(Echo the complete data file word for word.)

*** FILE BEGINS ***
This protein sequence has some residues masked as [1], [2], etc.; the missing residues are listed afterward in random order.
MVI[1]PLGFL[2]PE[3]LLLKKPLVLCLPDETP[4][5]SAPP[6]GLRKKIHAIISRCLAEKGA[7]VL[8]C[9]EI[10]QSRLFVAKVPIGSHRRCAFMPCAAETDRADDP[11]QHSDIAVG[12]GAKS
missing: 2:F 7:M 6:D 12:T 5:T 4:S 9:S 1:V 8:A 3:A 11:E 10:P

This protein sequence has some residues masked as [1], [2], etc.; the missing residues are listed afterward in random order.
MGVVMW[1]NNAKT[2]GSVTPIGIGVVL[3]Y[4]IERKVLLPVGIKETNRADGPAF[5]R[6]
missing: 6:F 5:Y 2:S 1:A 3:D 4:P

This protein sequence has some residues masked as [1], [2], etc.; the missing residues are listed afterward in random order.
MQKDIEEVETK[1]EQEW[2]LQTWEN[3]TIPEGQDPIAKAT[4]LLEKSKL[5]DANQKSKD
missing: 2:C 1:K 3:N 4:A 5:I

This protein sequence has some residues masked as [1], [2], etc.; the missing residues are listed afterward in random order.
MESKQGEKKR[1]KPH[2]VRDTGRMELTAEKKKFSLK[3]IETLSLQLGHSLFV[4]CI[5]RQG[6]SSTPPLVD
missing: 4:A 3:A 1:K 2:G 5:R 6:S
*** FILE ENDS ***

This protein sequence has some residues masked as [1], [2], etc.; the missing residues are listed afterward in random order.
MVI[1]PLGFL[2]PE[3]LLLKKPLVLCLPDETP[4][5]SAPP[6]GLRKKIHAIISRCLAEKGA[7]VL[8]C[9]EI[10]QSRLFVAKVPIGSHRRCAFMPCAAETDRADDP[11]QHSDIAVG[12]GAKS
missing: 2:F 7:M 6:D 12:T 5:T 4:S 9:S 1:V 8:A 3:A 11:E 10:P

This protein sequence has some residues masked as [1], [2], etc.; the missing residues are listed afterward in random order.
MGVVMW[1]NNAKT[2]GSVTPIGIGVVL[3]Y[4]IERKVLLPVGIKETNRADGPAF[5]R[6]
missing: 6:F 5:Y 2:S 1:A 3:D 4:P

This protein sequence has some residues masked as [1], [2], etc.; the missing residues are listed afterward in random order.
MQKDIEEVETK[1]EQEW[2]LQTWEN[3]TIPEGQDPIAKAT[4]LLEKSKL[5]DANQKSKD
missing: 2:C 1:K 3:N 4:A 5:I

This protein sequence has some residues masked as [1], [2], etc.; the missing residues are listed afterward in random order.
MESKQGEKKR[1]KPH[2]VRDTGRMELTAEKKKFSLK[3]IETLSLQLGHSLFV[4]CI[5]RQG[6]SSTPPLVD
missing: 4:A 3:A 1:K 2:G 5:R 6:S